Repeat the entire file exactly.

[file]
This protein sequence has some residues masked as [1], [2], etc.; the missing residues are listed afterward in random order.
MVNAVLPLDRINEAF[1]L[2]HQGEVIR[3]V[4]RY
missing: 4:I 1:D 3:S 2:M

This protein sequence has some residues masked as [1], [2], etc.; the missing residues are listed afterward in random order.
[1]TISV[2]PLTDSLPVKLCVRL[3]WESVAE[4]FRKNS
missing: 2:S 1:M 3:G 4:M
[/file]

This protein sequence has some residues masked as [1], [2], etc.; the missing residues are listed afterward in random order.
MVNAVLPLDRINEAF[1]L[2]HQGEVIR[3]V[4]RY
missing: 4:I 1:D 3:S 2:M

This protein sequence has some residues masked as [1], [2], etc.; the missing residues are listed afterward in random order.
[1]TISV[2]PLTDSLPVKLCVRL[3]WESVAE[4]FRKNS
missing: 2:S 1:M 3:G 4:M